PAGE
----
“A huge shock to the system: Our assessment is that global energy demand is set to drop by 5% in 2020, energy-related CO2 emissions by 7%, and energy investment by 18%. The impacts vary by fuel. The estimated falls of 8% in oil demand and 7% in coal use stand in sharp contrast to a slight rise in the contribution of renewables… “IEA World Energy Report
So began the latest large scale report on the energy industry. When combing through the energy industries most reliable, non-partisan research group, the International Energy Agency (IEA) World Energy Outlook for 2020, we were taken aback to see their analysis showing oil consumption, globally, will begin to decline near the year 2030. That shaves the better part of 15 years off their previous predictions when 2045.
“…The era of growth in global oil demand comes to an end within ten years, but the shape of the economic recovery is a key uncertainty. In (two of their four models), oil demand flattens out in the 2030s. However, a prolonged economic downturn (caused by COVID-19) knocks more than 4 million barrels per day (mb/d) off oil demand… keeping it below 100 mb/d.” SOURCE: IEA World Energy Report Page 19
In 2019 the world consumed approximately 100 million barrels per day (mb/d) so the IEA is saying that if the COVID-19 pandemic drags out it is likely (not just conceivable) that we have hit so called “peak oil demand” already.
What Does Peak Oil Mean For You?
For most people peak oil demand will mean very little over the next decade. Contrary to what many social ’causers’ insinuate, it does not mean the end of oil; it simply means that from about 2030 on oil production will BEGIN to DECLINE.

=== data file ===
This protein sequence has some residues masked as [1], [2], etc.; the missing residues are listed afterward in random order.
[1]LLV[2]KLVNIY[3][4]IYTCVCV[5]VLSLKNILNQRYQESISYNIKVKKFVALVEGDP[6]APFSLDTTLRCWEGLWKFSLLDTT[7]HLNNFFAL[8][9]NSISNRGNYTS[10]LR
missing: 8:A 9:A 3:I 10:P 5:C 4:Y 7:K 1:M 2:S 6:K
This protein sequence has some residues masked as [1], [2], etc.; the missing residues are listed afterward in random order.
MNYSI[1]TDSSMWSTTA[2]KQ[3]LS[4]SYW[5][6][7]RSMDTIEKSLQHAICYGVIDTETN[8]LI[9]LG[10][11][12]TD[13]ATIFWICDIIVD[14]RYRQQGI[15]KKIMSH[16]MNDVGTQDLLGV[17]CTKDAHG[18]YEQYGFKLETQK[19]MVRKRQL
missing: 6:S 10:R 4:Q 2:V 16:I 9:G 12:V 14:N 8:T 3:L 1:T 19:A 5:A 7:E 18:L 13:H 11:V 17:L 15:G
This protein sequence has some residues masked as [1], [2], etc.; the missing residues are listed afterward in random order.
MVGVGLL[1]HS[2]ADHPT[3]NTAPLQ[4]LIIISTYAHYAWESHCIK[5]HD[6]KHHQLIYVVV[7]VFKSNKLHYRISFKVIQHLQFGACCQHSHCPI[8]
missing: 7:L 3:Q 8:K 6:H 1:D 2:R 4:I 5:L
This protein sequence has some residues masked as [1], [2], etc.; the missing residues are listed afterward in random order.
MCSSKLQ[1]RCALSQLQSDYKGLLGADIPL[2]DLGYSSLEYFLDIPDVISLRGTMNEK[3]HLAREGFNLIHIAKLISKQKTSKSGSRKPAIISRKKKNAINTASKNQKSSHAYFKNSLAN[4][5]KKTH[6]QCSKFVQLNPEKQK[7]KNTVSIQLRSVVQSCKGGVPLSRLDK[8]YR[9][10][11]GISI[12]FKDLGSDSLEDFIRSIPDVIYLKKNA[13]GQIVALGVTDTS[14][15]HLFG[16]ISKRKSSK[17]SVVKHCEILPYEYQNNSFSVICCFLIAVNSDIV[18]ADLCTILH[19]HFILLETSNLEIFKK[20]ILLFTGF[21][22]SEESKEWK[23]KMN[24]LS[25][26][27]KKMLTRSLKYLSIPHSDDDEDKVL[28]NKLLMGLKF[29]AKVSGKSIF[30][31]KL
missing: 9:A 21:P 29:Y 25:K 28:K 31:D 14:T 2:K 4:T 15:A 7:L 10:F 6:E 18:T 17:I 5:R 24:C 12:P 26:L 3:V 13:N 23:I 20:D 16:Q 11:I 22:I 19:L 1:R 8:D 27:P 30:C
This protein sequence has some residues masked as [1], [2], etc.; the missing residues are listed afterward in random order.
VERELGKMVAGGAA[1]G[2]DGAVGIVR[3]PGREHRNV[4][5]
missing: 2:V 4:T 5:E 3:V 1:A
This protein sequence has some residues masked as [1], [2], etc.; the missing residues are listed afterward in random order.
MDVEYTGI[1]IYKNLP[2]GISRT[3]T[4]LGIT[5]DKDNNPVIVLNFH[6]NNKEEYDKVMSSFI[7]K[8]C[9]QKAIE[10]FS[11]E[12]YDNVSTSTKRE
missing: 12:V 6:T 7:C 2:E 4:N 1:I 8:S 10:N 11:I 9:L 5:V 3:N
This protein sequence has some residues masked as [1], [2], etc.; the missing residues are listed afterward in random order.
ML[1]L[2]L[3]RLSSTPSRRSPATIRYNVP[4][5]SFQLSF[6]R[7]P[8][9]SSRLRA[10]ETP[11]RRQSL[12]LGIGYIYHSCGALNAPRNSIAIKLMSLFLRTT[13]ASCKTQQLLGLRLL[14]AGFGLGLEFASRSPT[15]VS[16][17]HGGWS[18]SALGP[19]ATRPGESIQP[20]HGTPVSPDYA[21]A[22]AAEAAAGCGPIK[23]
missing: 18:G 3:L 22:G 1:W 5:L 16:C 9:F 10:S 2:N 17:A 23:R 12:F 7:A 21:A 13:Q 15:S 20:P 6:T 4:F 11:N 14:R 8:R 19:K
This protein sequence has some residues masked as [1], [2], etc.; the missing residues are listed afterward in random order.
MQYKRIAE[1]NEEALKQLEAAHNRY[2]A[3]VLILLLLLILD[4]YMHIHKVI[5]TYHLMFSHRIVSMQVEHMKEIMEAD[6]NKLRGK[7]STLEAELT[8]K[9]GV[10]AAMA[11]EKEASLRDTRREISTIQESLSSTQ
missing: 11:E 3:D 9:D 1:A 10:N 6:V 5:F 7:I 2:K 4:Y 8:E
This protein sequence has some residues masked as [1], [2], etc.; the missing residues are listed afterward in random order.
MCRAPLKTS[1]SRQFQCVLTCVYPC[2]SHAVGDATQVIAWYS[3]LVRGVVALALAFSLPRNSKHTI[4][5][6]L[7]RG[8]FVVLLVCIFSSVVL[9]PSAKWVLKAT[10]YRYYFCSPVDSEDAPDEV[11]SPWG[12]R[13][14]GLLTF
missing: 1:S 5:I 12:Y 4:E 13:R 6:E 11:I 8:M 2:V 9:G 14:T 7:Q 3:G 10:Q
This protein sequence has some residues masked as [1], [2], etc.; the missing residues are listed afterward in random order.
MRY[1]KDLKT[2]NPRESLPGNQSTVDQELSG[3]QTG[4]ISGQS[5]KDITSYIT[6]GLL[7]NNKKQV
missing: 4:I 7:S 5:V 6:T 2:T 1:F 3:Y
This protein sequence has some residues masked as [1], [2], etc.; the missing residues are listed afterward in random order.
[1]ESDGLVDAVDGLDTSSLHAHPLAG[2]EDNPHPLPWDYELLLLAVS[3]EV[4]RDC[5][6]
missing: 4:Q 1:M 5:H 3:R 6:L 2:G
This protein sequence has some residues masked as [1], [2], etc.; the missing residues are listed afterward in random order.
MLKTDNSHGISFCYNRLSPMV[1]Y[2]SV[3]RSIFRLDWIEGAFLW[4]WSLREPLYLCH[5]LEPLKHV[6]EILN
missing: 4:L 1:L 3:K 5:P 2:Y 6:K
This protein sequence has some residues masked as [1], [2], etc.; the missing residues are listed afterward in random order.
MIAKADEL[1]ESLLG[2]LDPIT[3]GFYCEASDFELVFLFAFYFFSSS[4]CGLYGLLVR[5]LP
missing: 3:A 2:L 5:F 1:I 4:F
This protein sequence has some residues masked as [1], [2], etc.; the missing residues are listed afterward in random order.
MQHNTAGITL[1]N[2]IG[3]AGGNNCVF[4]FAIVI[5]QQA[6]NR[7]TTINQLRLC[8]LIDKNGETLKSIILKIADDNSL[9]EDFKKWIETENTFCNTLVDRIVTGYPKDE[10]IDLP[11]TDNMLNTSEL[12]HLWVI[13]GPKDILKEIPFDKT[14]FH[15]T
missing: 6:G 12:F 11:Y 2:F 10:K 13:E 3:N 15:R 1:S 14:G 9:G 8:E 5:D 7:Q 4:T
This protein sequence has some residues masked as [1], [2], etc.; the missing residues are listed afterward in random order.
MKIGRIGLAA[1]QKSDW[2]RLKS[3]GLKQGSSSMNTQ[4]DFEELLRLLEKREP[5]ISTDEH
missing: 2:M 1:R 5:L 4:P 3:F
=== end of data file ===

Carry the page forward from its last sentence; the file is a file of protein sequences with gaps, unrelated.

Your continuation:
One of the biggest changes will highly visible for cities with oil company head offices and exploration management. Places like Oslo, Calgary, Houston and Denver will experience serious declines in oil sector “office jobs” because oil companies will cut those jobs first. The cities that do not attract new industries, do so at their own peril.
For those workers in the oil exploration and services sectors it is a catastrophic change. Oil and gas companies will start stretching out their existing infrastructure investments (wells, pipelines, storage…) and substantially reduce both capital expenditures on new assets and operating expenditures on maintenance.
Because large scale oil production, mostly via existing assets and reservoirs, will continue for many decades field operations staff have little to worry about in the short turn. That being stated, it oil field maintenance, drilling and low pressure pipeline (the smaller pipes that connect pump jacks to storage tanks or larger pipelines) construction jobs are unlikely to be growth industries. It is also very possible scenario that other energy sources like Hydrogen take up the increasing slack in those field jobs.
In the medium and long run, it will also mean upheaval for those economies that rely on oil revenue. Countries like Canada, Russia, Saudi Arabia, Nigeria and Venezuela have a choice to make, replace oil revenue with something else or face serious reductions in their citizens standard of living.
What Does Peak Oil Mean For Pipelines?
Pipelines have been wrongly politicized in the last decade. Most consumers and politicians think of pipelines as a “sunk cost” asset for the oil industry, much like high tension power lines are for the electric industry. This is wrong headed.